Serendipity is on my side. I investigated a word my mother uses – hansel – and discovered the term has a direct link to today. The term cropped up in a book I read recently “Jonathan Strange and Mr. Norrell” by Susanna Clarke. It formed part of a summoning spell and the handsel was a gift to bind the person who was summoned.
Every time my mother (of Scottish descent, way back) gave me a new purse, bag, or wallet she always insisted on placing a coin in it before formally giving it to me. I loved the idea. Who dislikes the idea of a present that comes with free cash? I do it myself with my own children. But over time I noticed that we were the only family honouring this tradition.
Wikipedia informs me that handseling a purse is a British tradition to ensure good monetary luck for the receiver. The word handsel is found from 1050. It comes from a Saxon root (also used in Danish) and means “to deliver into the hand”, which makes sense.
I also found that Handsel Day (c. 1825) was the day when tips and small gifts were expected by servants, postmen, etc. Money is the most common handsel gift on the day, but if giving an object make sure it’s not sharp or it will cut the relationship, apparently. Handsel Day was supplanted by British Boxing Day traditions over time. Here in Ireland we much prefer St. Stephen’s Day for the 26th of December (there’s much tutting if you use the other term) and those who tip service providers do so in the run up to Christmas, not on the 26th.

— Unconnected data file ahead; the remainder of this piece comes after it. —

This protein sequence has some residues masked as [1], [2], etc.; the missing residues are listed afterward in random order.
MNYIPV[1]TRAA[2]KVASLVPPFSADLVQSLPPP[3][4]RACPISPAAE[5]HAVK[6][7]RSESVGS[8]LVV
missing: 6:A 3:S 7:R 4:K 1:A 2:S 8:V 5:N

Thanks to a dispute in Scotland about the Julian vs. Gregorian calendars you may celebrate Handsel Day on the first Monday in January or Auld Handsel Day on the first Monday after the 12th, and yes, that would be today.
I think we should revive Handsel day (on whichever date suits) as a way of brightening up January and easing the post-Christmas-financial-blues. What do you think? Does your family follow any rare or unusual traditions?
Until next time happy reading, writing, and wordfooling,